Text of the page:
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« The amazing meeting | Main | Donoughue fights on »

Oxford professors and the poor

Yesterday Myles Allen posted a highly personal attack on Matt Ridley. The Guardian has apparently failed to respond to Matt's requests to allow him to respond (I am reminded of their publication of Bob Ward's hit piece on me back in 2009, when it took days to get them to reply to me and weeks before the response was published). This being the case Matt has asked me to post the following:

Dear Professor Allen,

In your polemical Guardian article on Tuesday you produce no counter-arguments to my Times article. For example, you ask: "Is Ridley right that there is no actual evidence of harm as long as droughts, floods and storms are within historic variability?" You then do not answer that question. Well, am I right or not?

You then say:

Where Ridley may well be right is that if you are confident that citizens of 2065 will be rich enough and smart enough to cope with whatever we bequeath to them; or if you really don't care about unborn generations anyway (what have unborn generations ever done for me?); or if, like Bjorn Lomborg, you discount future damages to give very little weight to anything that happens after 2065; or if you firmly believe that the "second coming" will occur before 2065 anyway – then there probably isn't much point in trying to reduce carbon dioxide emissions. These are perfectly coherent ethical positions: they don't happen to be positions that I subscribe to, but if that is what Ridley thinks, so be it.

This is manifestly dishonest. To find out what I think, try reading my article rather than making up fantastic and absurd stories and then saying "if that is what Ridley thinks…". Where did I mention anything remotely like a "second coming"? Where did I imply that I "don't care about unborn generations", when I made the exact opposite point? Why did you choose to distort my argument that the citizens of 2060 will be able to cope with mild climate change into a quite different point -- "cope with whatever we bequeath them"? And why did you choose to ignore the point I clearly made that climate policy is doing more economic and ecological harm to the poor today than climate change itself, and will do so for several more decades?

Not only do I care very much about my children and potential grandchildren, which is why I do not want to burden them with biomass power stations and wind turbines that drive up energy costs, spoil landscapes and exacerbate rainforest destruction. But I also care about poor people alive today, whom you do not mention. Climate change policies are killing nearly 200,000 people a year by subsidizing bio-energy and driving up food prices.[1] Fuel poverty is being driven up by subsidies for wind energy — this may not trouble Oxford professors, but it is a real issue for many people. Hard-pressed south-east Northumberland, where I live, has just lost 500 jobs at an aluminium plant because (in the words of Civitas) “the smelter’s long-term viability is critically undermined by the government’s energy policies”.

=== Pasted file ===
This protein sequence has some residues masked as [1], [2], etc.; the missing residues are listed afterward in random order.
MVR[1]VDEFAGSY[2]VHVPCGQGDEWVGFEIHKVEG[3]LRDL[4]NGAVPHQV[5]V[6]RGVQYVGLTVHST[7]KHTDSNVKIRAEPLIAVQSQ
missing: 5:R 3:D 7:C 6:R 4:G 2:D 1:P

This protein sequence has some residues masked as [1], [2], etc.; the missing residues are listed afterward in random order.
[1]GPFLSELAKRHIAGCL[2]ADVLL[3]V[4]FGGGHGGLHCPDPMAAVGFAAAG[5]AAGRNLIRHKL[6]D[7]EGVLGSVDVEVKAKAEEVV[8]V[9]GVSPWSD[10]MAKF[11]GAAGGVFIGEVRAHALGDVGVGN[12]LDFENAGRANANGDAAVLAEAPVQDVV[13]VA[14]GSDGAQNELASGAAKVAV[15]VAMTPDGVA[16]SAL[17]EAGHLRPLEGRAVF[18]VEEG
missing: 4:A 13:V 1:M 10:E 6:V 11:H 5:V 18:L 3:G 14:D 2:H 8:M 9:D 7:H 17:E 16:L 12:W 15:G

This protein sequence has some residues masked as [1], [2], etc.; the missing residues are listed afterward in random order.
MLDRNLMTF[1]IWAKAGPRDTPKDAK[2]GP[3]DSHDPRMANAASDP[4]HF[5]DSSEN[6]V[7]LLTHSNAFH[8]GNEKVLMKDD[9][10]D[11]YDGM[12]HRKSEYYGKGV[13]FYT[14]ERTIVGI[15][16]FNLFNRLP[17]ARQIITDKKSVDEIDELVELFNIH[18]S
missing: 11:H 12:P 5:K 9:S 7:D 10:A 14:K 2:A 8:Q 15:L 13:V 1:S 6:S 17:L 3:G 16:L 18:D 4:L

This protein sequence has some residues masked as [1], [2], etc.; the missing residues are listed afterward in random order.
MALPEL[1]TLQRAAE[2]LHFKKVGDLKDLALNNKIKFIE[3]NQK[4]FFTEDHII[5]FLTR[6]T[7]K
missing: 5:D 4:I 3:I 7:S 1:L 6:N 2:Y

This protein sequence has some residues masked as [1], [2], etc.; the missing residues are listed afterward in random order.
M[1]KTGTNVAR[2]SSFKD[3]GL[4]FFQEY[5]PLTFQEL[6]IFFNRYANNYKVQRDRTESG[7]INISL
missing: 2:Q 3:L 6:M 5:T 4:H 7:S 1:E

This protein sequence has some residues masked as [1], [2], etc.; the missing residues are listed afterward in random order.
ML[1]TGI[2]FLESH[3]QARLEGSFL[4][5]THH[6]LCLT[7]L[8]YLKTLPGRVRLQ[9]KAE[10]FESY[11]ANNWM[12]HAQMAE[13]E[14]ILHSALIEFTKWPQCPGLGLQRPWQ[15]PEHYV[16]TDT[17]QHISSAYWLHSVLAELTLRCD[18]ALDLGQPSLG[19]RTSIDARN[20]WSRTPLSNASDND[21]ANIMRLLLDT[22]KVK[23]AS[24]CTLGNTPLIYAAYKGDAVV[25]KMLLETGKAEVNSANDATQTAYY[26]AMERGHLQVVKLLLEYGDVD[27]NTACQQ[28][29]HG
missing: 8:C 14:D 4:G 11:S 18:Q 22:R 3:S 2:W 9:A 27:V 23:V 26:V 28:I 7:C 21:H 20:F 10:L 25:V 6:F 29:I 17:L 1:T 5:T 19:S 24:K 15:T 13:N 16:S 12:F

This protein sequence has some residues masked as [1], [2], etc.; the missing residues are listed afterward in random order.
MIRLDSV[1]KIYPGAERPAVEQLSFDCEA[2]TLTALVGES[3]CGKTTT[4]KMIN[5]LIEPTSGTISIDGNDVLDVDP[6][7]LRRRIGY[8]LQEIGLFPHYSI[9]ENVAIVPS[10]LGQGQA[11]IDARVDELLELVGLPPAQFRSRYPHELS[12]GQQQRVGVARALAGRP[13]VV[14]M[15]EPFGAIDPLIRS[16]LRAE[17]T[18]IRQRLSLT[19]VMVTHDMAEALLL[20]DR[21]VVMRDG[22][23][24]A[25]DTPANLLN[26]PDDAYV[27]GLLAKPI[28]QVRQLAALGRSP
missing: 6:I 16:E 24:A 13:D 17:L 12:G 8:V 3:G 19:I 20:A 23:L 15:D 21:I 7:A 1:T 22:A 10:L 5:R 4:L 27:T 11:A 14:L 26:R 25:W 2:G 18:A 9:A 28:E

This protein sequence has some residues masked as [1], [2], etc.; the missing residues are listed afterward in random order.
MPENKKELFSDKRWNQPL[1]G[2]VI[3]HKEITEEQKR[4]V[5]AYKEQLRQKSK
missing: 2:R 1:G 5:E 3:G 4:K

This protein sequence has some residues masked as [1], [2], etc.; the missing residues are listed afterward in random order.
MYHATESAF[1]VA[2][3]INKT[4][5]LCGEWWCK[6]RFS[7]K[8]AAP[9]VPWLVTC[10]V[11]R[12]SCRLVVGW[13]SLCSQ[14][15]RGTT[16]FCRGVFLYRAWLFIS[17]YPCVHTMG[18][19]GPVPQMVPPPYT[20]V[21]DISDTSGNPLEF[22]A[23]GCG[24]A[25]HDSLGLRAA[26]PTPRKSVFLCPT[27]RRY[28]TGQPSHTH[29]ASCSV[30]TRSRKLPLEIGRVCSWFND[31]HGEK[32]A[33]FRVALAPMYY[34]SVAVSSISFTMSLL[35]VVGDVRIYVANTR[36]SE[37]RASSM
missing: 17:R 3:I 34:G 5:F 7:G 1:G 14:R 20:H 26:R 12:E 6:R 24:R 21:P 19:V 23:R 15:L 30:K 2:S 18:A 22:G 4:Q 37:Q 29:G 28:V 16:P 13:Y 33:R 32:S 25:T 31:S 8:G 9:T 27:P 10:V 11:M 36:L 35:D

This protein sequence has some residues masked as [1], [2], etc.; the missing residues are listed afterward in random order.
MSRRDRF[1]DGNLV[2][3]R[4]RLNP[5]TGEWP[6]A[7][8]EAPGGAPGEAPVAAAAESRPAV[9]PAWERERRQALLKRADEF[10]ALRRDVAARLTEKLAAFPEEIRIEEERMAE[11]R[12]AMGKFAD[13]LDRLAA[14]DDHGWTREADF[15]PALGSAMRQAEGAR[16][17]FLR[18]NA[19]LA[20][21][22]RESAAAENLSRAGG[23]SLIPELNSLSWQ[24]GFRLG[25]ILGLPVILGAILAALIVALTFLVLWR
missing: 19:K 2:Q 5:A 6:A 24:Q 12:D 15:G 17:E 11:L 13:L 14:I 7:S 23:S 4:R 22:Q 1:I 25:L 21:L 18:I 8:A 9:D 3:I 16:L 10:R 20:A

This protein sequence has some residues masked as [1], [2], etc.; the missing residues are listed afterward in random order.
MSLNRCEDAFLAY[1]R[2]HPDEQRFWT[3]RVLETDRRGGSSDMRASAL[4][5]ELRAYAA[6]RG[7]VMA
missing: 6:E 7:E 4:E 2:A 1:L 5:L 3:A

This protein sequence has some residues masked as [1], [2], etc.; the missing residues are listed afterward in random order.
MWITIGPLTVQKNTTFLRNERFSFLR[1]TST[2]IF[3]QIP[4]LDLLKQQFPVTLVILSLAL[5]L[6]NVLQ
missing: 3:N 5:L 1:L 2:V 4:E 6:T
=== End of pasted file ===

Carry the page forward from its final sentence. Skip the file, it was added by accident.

Although you describe the climate debate as acrimonious, you will find no ad hominem attacks on you or distortions of your position in my Times article. For anybody, let alone a scientist purporting to speak with scientific authority, to write an article as vicious and misleading as this is frankly despicable. It exemplifies the sort of innuendo journalism that the Leveson report rightly criticised. Until this week I had considerable respect for you, having followed some of your work and disagreed only with the political interpretations you put on it. Now you have lost my respect.

Yours sincerely,

Matt Ridley


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Reader Comments (81)

Be a bit easy on poor Miles - it must be a scary time for him when his Damascus moment may be so close.

May 22, 2013 at 8:53 AM | Registered Commentersteve ta

Emotional arguments (filtered information) are easier than intellectual augments (all information), it's easier to appeal to the animal half of the brain than the cognitive.

Well done Matt as always a very thought full piece, it makes me think.

May 22, 2013 at 8:55 AM | Unregistered CommenterShevva

Careful Matt, or you may be the subject of Stephen Lewandowsky's next paper :)

May 22, 2013 at 8:56 AM | Unregistered CommenterSimon

Read the comments after Myles' article! Do they ever get beyond personal attacks on Ridley or constructing absurd ideas of what sceptics believe?

So, in that vein, may I just point out that Myles' article is little better than third form drivel; this is a national newspaper, so in that context is that the best an Oxford professor can do these days?

May 22, 2013 at 8:59 AM | Unregistered CommenterCapell

I do not see why we should be easy on Myles Allen. He is grown up who knows what he has done and said. He has done well out out the alarmism both on a personal and professional level. He has done his fair share of scare mongering - remember the 11C temperature increase by his ClimatePrediction.Net - remember the floods alarm - remember his comments on the climate enquiries, etc.